When someone is seriously injured in a Maryland car accident, it is imperative that they receive immediate medical treatment. In some cases, waiting to provide an accident victim medical assistance until they arrive at the hospital may increase the risk of further injury or death. Maryland emergency responders (EMTs) are often in a position to provide interim medical treatment at the scene. However, sometimes EMTs are negligent, make the wrong decision, or act recklessly in providing care to accident victims and end up exacerbating a victim’s injuries.

When an EMT’s negligence results in an accident victim’s further injury, the accident victim may be able to pursue a Maryland personal injury claim against the EMT. However, lawmakers want to encourage qualified providers who find themselves in a position to assist the victims of serious accidents. Thus, under Maryland law, certain EMTs, firefighters, and other rescue workers may be immune from liability.

Maryland Code section 5-603 discusses when emergency medical providers are entitled to immunity. Specifically, the law states that a qualified medical provider is not liable for any act or omission related to assistance or medical care they provided if:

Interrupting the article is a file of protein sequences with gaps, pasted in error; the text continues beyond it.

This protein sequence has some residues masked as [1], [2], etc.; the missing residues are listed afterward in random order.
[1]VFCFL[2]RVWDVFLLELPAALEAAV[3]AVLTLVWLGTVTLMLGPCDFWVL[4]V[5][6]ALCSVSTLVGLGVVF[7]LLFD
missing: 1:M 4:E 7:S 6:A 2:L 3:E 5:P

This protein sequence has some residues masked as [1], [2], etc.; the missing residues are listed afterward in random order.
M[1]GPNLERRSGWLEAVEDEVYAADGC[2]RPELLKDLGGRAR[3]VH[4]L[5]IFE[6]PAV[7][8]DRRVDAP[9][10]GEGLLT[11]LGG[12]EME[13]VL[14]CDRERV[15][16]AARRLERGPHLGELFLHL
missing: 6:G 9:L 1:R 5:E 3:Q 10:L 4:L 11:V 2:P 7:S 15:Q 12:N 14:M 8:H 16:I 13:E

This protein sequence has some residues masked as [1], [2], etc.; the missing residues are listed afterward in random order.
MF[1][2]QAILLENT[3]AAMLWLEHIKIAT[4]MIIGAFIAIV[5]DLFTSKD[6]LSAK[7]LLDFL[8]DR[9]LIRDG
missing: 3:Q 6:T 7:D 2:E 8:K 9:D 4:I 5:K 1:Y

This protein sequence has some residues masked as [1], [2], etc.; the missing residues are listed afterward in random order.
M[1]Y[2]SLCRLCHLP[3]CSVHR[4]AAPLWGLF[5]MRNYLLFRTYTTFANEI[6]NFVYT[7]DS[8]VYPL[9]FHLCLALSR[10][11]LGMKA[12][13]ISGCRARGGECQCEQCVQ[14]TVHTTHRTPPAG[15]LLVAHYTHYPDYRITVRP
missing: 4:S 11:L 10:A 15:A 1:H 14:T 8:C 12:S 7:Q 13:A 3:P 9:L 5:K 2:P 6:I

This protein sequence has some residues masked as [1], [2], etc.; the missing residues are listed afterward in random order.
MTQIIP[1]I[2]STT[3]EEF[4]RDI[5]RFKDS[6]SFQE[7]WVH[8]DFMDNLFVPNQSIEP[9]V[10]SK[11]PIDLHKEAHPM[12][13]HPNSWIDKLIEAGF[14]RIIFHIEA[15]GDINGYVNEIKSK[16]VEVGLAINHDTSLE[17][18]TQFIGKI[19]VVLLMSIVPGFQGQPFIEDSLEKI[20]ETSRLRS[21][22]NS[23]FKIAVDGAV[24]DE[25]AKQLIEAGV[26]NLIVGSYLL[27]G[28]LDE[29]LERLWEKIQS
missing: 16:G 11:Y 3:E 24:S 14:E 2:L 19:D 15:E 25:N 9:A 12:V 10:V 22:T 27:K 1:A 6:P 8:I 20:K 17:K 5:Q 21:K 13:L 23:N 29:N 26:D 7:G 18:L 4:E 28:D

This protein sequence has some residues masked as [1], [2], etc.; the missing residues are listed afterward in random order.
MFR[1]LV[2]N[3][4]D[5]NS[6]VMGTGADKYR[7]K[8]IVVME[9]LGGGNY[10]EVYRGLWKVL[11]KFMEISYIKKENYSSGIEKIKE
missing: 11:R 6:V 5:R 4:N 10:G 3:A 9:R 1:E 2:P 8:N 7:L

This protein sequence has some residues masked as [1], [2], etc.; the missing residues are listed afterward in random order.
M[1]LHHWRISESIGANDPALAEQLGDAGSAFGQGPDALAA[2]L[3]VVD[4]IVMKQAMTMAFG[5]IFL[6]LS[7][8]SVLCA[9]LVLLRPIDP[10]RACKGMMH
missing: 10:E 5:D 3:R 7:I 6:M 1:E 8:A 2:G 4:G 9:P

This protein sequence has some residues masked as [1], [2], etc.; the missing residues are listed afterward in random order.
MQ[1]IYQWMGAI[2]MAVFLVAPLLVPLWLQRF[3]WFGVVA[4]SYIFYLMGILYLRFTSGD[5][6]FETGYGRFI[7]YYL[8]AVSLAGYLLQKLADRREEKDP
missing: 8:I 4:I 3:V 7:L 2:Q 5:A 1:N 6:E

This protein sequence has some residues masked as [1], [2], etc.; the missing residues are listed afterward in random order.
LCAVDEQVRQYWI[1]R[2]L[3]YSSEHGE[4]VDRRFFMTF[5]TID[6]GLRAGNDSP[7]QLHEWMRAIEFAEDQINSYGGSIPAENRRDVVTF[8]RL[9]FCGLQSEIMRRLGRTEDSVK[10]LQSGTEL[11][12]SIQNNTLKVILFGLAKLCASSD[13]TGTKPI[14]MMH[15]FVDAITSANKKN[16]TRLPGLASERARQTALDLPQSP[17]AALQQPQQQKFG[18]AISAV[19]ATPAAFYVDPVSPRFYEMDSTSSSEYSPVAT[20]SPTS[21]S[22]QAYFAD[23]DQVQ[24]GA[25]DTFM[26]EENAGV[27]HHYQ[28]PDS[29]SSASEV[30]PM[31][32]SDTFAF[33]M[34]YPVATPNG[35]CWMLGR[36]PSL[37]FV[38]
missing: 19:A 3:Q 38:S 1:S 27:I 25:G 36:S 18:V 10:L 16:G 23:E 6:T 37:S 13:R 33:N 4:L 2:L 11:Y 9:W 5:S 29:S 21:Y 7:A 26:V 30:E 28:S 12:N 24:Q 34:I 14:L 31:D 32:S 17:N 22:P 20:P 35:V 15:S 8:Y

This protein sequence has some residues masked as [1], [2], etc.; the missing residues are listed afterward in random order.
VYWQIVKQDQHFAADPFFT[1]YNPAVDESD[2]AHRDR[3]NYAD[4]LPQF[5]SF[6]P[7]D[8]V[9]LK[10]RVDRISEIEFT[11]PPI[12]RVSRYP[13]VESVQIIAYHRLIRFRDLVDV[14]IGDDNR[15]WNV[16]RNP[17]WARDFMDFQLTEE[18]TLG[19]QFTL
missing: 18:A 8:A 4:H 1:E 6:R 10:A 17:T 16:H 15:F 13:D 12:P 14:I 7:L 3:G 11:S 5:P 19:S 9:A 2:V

In Maryland, all motorists are required to maintain auto insurance. The purpose of requiring motorists to obtain car insurance is to ensure that, in the event of an accident, accident victims have an avenue of recovery to help them recover the costs associated with the accident.

An insurance contract is like any other contract. The insured pays a monthly premium and in exchange, the insurance company provides insurance. An insurance contract is a lengthy legal document, and the details of an insurance policy are typically complex. Among the many issues covered by an insurance contract, the document will explain the situations in which insurance coverage applies, the process by which the insured must file a claim, as well as the obligations of the insurance company to investigate the claim.